Updated: Jan 29
One of my favourite writers is Gregory Clark. Greg Clark was a Canadian original, a journalist and soldier, as brave in one as in the other. He also became a writer of short prose: pieces about everyday living, refined into memories as fresh and real for the reader as if they were their own.
He was anything but stuffy. His writing was economical, seething with the greatness of living one day at a time. He wrote about himself, mostly, but always set against deft sketches of his neighbours, or a Chief Justice, or a fishing guide, a cop, or a Prime Minister. He knew everyone because everyone wanted to know him.
His books are all sadly out of print. For anyone who wants to understand the character of Canada and Canadians, that is a crime.
In his story, 'Never Look Behind,' Greg tells about having dinner at the King Edward Hotel in Toronto when a beautiful elderly woman at the next table beckoned to him. She apologized when he stepped over, explaining she had meant to summon the tall, handsome man now standing behind Greg. To spare Greg the amused stares of other diners, the lady called for a chair and invited both men to sit. For ten minutes, Greg was enthralled by the company of the great Lily Langtry. Never look behind indeed.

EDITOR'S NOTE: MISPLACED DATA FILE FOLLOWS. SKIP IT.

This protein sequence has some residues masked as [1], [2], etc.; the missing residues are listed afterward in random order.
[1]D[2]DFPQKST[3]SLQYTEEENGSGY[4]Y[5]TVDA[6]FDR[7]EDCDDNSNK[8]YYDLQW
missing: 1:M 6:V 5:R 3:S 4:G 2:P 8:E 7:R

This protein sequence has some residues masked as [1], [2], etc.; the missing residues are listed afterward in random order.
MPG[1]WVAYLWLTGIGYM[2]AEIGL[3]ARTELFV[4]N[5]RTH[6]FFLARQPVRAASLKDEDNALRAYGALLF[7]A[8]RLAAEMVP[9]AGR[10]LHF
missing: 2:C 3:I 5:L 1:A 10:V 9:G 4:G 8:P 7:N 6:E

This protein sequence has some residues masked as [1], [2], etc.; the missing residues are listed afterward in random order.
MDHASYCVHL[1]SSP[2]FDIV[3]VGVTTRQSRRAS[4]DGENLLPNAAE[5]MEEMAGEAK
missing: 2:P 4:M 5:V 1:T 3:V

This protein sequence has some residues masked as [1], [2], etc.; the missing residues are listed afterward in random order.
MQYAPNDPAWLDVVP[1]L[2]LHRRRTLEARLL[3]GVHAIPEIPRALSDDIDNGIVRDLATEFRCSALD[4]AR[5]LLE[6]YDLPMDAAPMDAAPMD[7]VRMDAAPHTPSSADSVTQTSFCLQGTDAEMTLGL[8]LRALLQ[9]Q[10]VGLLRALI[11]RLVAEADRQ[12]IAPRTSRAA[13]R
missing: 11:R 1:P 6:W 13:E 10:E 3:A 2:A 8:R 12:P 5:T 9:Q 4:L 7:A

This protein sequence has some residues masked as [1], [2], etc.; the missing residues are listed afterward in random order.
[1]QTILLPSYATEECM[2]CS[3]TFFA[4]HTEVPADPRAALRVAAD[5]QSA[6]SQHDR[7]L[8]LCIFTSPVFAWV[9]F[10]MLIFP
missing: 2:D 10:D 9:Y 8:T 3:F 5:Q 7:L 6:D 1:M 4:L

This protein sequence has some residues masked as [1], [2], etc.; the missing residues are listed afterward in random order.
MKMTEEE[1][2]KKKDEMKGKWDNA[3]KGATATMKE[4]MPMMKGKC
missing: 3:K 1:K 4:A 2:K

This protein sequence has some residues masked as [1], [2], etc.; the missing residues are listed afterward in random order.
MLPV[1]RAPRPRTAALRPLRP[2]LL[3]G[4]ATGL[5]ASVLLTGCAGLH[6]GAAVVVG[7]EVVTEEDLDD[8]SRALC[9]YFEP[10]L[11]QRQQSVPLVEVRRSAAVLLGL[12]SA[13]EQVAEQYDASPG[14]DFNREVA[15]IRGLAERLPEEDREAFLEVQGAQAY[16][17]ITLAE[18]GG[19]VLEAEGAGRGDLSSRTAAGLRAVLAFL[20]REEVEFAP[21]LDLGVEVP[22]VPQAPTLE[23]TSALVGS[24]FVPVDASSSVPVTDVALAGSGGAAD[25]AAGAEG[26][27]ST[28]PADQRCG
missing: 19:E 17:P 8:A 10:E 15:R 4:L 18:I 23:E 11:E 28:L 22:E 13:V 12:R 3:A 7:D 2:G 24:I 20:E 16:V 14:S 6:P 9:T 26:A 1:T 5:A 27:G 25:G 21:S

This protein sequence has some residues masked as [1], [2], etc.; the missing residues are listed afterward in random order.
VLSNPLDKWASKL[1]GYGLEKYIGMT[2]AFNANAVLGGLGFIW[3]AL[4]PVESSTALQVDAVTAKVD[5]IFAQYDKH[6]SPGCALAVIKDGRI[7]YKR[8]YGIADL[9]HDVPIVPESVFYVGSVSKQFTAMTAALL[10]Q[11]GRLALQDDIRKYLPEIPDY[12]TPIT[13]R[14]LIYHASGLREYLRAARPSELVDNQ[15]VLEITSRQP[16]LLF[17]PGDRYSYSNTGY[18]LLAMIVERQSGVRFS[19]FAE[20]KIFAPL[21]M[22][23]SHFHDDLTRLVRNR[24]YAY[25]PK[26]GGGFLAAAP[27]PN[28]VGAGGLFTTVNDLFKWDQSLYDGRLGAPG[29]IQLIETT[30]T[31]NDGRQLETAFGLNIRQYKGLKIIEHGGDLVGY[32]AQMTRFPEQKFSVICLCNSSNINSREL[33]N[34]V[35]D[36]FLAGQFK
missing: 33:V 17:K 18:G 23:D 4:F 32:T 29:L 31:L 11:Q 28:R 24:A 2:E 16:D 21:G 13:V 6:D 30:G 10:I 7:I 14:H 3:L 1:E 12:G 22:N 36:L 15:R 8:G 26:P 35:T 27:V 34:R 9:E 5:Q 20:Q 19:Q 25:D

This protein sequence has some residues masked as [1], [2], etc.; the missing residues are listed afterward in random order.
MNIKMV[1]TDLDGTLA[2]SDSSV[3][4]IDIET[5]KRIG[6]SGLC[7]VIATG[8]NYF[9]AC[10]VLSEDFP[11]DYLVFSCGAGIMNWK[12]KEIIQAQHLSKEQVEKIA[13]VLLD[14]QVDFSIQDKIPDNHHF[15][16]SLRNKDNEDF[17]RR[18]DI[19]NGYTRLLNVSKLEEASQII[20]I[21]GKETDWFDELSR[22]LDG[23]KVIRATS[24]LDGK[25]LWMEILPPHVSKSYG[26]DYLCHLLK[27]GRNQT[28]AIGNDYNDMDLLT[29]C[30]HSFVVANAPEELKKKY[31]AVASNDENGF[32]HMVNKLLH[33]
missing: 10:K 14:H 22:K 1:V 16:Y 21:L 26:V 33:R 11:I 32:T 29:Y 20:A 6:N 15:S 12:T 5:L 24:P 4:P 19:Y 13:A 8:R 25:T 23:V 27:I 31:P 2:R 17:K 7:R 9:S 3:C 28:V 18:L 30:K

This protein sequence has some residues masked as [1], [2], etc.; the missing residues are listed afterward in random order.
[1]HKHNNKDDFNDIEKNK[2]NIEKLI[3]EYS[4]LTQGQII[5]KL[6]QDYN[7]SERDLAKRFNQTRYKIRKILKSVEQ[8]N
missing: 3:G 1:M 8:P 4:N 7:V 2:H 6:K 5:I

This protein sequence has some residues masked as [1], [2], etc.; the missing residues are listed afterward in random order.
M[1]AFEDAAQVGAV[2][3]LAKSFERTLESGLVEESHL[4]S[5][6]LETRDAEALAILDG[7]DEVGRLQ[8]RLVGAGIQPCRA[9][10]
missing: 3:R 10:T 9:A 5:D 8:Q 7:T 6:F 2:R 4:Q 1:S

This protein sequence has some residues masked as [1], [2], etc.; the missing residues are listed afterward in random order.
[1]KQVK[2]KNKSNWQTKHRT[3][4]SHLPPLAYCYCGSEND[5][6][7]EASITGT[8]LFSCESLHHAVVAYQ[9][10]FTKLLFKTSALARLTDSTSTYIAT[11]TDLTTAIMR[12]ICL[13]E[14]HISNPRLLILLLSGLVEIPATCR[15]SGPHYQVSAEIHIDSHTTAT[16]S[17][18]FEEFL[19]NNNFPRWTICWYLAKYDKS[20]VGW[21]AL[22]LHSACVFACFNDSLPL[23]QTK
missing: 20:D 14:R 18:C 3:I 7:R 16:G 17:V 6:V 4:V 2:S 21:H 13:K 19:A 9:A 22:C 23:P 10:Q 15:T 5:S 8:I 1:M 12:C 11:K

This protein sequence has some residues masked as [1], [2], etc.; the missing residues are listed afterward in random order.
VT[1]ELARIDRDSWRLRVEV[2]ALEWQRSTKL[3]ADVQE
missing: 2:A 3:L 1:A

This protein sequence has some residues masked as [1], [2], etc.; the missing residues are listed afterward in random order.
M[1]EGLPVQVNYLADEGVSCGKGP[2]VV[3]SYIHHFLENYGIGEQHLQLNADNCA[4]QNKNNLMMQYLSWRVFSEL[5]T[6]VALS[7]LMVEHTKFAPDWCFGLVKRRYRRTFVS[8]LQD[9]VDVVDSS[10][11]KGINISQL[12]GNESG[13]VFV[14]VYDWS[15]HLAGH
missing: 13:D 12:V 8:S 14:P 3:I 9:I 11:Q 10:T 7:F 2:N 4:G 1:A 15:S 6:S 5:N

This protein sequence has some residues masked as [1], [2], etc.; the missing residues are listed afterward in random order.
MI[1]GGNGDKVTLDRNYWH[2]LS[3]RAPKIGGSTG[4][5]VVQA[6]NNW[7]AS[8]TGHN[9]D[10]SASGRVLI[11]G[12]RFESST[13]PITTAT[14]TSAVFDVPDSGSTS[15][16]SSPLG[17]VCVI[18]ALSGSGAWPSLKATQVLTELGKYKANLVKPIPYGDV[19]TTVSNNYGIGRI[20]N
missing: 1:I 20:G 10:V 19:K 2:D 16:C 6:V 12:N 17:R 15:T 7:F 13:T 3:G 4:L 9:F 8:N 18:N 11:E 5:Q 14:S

A couple of years ago, I was in a lounge, eating lunch. Everybody, once in a while, spots a celebrity. Well, at the next table sat Cicely Tyson and her assistant. When her assistant got up and left the room, Ms Tyson looked up and beckoned me. Anyhow, she beckoned in my direction.
I went over, introduced myself and, screwing up the courage to start a conversation, thanked her. Not for the usual movie or TV show, but for a play I'd seen her in a year or so before. The Gin Game. That was just when the waiter she had signalled appeared behind me.
Ms Tyson asked me to sit and we had a few minutes together, talking about the play and how rare simplicity had become on the Broadway stage. When her assistant returned, she introduced me and I went back to my table, thanking Greg Clark in my head. And not for the first time.